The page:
In the central part of the study area, the top of the sequence is marked by clear onlaps of the overlying Sequence III from the shelfal and basinal directions indicating possible exposure and erosion (Figure 8). In the eastern region, the top of Sequence II becomes parallel/concordant to the underlying Sequence I, and is downlapped by the high angle progrades of the overlying Sequence III (Figures 10 and 11).

The overall seismic reflection geometries of Sequence II are marked by the progradational nature of the unit toward the east that indicate possible deposition during a period of a lowstand. Subtle downlaps onto the underlying top Sequence I characterize these progradations which become very pronounced along a belt running in a north-northwest to south-southeast direction marking maximum progradation coupled with maximum time thickening - near the shelf edge (Figures 10 and 11). The Sequence II shelf edge was found to be about 15-18 kms to the east of the underlying Sequence I shelf edge (Figures 8 and 13).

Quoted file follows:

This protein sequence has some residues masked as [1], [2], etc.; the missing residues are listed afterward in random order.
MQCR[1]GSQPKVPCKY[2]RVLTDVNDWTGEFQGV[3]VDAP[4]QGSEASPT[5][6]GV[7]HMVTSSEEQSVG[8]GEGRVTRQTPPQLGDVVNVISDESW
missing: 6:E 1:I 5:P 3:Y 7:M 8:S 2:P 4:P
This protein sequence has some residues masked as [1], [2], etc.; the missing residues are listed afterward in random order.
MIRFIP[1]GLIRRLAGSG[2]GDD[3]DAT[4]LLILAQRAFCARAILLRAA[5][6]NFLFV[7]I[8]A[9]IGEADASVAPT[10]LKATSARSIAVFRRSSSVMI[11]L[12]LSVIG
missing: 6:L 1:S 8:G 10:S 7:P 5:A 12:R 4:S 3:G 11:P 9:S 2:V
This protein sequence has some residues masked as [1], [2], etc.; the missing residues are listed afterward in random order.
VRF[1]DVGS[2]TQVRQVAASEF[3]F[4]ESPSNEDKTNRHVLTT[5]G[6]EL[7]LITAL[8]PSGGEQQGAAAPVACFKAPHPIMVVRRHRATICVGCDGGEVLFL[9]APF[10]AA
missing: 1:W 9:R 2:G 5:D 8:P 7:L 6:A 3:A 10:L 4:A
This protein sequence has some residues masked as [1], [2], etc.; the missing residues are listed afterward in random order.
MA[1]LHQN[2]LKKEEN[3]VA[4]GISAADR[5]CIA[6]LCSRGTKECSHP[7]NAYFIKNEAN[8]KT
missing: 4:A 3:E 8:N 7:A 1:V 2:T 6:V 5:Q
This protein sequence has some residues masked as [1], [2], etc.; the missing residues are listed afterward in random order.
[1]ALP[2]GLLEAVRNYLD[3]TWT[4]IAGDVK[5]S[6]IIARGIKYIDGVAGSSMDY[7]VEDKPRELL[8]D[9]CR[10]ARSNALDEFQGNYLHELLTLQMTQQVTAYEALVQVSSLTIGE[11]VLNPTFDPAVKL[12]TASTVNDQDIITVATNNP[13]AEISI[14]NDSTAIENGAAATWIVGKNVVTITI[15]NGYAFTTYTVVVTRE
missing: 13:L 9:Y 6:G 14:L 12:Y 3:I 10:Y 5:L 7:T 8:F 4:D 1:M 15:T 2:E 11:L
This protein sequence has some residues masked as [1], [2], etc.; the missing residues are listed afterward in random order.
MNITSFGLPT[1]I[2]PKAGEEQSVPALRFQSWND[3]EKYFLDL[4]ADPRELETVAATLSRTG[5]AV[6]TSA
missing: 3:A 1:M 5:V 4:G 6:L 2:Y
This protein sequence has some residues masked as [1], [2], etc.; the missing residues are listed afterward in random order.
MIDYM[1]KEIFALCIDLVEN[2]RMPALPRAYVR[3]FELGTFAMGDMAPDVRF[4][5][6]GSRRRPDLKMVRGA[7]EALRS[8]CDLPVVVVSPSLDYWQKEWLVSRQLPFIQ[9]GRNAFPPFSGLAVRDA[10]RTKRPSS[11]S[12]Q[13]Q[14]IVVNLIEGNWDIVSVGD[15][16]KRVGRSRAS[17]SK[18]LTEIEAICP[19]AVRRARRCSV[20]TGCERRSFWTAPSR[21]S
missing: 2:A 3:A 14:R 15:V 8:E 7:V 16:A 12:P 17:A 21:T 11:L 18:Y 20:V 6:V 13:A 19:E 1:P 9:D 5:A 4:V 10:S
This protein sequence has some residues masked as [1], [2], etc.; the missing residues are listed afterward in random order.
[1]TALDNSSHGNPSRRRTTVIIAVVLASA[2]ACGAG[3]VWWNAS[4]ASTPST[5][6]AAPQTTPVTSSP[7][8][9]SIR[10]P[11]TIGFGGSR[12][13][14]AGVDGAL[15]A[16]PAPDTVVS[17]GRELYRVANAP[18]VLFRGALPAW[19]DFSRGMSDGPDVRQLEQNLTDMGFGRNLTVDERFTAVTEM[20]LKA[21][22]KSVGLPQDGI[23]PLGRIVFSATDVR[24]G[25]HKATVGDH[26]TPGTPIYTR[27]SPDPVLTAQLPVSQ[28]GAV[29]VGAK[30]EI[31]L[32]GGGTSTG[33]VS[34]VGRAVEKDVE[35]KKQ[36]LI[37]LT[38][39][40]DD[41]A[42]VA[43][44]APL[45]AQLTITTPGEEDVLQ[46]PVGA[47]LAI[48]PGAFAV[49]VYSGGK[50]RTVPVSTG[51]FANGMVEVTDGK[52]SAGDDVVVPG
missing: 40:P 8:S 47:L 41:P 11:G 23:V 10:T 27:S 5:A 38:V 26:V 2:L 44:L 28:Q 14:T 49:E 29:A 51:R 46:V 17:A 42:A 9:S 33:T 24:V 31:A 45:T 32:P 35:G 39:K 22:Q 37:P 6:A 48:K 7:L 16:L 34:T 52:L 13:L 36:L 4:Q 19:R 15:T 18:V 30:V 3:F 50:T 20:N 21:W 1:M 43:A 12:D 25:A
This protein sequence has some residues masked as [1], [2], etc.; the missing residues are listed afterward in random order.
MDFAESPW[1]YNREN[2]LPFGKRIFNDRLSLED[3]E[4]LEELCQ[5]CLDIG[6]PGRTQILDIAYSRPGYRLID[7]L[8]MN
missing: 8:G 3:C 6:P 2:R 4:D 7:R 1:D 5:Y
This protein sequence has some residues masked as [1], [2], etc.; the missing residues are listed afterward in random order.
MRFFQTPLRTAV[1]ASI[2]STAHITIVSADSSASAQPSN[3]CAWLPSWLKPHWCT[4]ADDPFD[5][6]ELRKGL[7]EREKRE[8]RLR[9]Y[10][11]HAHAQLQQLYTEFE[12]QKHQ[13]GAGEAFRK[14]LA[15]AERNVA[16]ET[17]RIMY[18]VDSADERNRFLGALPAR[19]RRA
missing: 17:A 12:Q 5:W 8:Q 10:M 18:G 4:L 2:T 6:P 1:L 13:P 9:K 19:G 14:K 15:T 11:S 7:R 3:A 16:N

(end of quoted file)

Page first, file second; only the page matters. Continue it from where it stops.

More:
Wells drilled to the west of the shelf edge of Sequence II (e.g. wells F, L and M) indicate that the upper part of this sequence mainly consists of coarse-grained, porous, oolitic grainstones and packstones becoming highly to completely dolomitized in the lower part. To the east of the shelf edge, towards the basin (well-G), Sequence II consists of packstones and wackestones. However, at well-R (Figure 6), a core in the upper part of the sequence consists of fine- to medium-grained, massive oolitic and peloidal packstones interbedded with wackestones.